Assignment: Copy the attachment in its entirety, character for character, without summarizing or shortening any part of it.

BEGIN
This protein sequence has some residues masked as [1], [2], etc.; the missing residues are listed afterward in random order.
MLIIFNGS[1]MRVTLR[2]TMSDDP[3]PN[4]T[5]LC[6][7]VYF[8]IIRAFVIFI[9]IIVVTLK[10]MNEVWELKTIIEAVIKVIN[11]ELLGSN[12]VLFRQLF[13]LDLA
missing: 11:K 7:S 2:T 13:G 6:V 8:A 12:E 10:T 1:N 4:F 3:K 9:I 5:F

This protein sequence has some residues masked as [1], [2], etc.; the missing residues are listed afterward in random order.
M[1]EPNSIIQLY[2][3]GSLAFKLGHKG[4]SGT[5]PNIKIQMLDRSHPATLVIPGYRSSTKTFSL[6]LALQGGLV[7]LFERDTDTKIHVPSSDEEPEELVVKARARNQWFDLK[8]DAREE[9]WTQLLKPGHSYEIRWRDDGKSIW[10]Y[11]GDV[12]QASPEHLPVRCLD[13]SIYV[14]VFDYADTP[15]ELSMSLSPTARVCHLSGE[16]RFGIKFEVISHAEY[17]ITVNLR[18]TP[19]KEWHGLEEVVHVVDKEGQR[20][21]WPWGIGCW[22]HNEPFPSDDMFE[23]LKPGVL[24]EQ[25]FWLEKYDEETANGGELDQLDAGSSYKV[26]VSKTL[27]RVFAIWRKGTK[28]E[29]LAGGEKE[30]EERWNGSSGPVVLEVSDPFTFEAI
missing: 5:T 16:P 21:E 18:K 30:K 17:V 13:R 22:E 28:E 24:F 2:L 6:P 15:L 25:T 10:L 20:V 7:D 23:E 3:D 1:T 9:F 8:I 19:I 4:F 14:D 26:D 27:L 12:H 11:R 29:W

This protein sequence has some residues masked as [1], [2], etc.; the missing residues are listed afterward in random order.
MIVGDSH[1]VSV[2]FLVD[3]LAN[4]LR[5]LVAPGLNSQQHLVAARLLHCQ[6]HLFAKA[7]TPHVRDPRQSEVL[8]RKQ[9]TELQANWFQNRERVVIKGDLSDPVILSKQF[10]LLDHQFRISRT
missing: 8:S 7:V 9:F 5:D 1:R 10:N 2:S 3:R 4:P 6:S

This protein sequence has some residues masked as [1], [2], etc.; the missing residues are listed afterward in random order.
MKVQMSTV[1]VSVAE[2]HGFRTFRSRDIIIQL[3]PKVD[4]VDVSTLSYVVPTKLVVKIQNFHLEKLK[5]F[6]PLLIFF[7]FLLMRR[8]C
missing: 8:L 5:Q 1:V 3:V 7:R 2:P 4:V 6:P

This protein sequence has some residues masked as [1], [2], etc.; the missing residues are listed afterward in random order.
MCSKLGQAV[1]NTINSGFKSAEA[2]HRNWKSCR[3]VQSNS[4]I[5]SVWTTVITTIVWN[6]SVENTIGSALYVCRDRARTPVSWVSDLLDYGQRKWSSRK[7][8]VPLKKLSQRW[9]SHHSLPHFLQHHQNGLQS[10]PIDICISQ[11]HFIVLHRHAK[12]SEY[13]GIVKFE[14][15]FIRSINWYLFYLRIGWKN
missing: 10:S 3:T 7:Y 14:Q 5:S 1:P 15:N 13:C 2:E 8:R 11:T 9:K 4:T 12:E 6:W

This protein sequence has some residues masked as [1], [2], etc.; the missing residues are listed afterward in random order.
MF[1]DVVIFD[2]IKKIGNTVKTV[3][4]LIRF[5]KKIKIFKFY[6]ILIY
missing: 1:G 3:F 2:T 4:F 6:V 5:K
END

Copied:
This protein sequence has some residues masked as [1], [2], etc.; the missing residues are listed afterward in random order.
MLIIFNGS[1]MRVTLR[2]TMSDDP[3]PN[4]T[5]LC[6][7]VYF[8]IIRAFVIFI[9]IIVVTLK[10]MNEVWELKTIIEAVIKVIN[11]ELLGSN[12]VLFRQLF[13]LDLA
missing: 11:K 7:S 2:T 13:G 6:V 8:A 12:E 10:T 1:N 4:F 3:K 9:I 5:F

This protein sequence has some residues masked as [1], [2], etc.; the missing residues are listed afterward in random order.
M[1]EPNSIIQLY[2][3]GSLAFKLGHKG[4]SGT[5]PNIKIQMLDRSHPATLVIPGYRSSTKTFSL[6]LALQGGLV[7]LFERDTDTKIHVPSSDEEPEELVVKARARNQWFDLK[8]DAREE[9]WTQLLKPGHSYEIRWRDDGKSIW[10]Y[11]GDV[12]QASPEHLPVRCLD[13]SIYV[14]VFDYADTP[15]ELSMSLSPTARVCHLSGE[16]RFGIKFEVISHAEY[17]ITVNLR[18]TP[19]KEWHGLEEVVHVVDKEGQR[20][21]WPWGIGCW[22]HNEPFPSDDMFE[23]LKPGVL[24]EQ[25]FWLEKYDEETANGGELDQLDAGSSYKV[26]VSKTL[27]RVFAIWRKGTK[28]E[29]LAGGEKE[30]EERWNGSSGPVVLEVSDPFTFEAI
missing: 5:T 16:P 21:E 18:K 30:K 17:V 13:R 22:E 28:E 24:F 2:L 6:P 15:L 25:T 10:L 20:V 7:D 23:E 3:D 1:T 9:F 8:I 19:I 4:F 14:D 26:D 27:L 12:H 11:R 29:W

This protein sequence has some residues masked as [1], [2], etc.; the missing residues are listed afterward in random order.
MIVGDSH[1]VSV[2]FLVD[3]LAN[4]LR[5]LVAPGLNSQQHLVAARLLHCQ[6]HLFAKA[7]TPHVRDPRQSEVL[8]RKQ[9]TELQANWFQNRERVVIKGDLSDPVILSKQF[10]LLDHQFRISRT
missing: 8:S 7:V 9:F 5:D 1:R 10:N 2:S 3:R 4:P 6:S

This protein sequence has some residues masked as [1], [2], etc.; the missing residues are listed afterward in random order.
MKVQMSTV[1]VSVAE[2]HGFRTFRSRDIIIQL[3]PKVD[4]VDVSTLSYVVPTKLVVKIQNFHLEKLK[5]F[6]PLLIFF[7]FLLMRR[8]C
missing: 8:L 5:Q 1:V 3:V 7:R 2:P 4:V 6:P

This protein sequence has some residues masked as [1], [2], etc.; the missing residues are listed afterward in random order.
MCSKLGQAV[1]NTINSGFKSAEA[2]HRNWKSCR[3]VQSNS[4]I[5]SVWTTVITTIVWN[6]SVENTIGSALYVCRDRARTPVSWVSDLLDYGQRKWSSRK[7][8]VPLKKLSQRW[9]SHHSLPHFLQHHQNGLQS[10]PIDICISQ[11]HFIVLHRHAK[12]SEY[13]GIVKFE[14][15]FIRSINWYLFYLRIGWKN
missing: 10:S 3:T 7:Y 14:Q 5:S 1:P 15:N 13:C 2:E 8:R 11:T 9:K 4:T 12:E 6:W

This protein sequence has some residues masked as [1], [2], etc.; the missing residues are listed afterward in random order.
MF[1]DVVIFD[2]IKKIGNTVKTV[3][4]LIRF[5]KKIKIFKFY[6]ILIY
missing: 1:G 3:F 2:T 4:F 6:V 5:K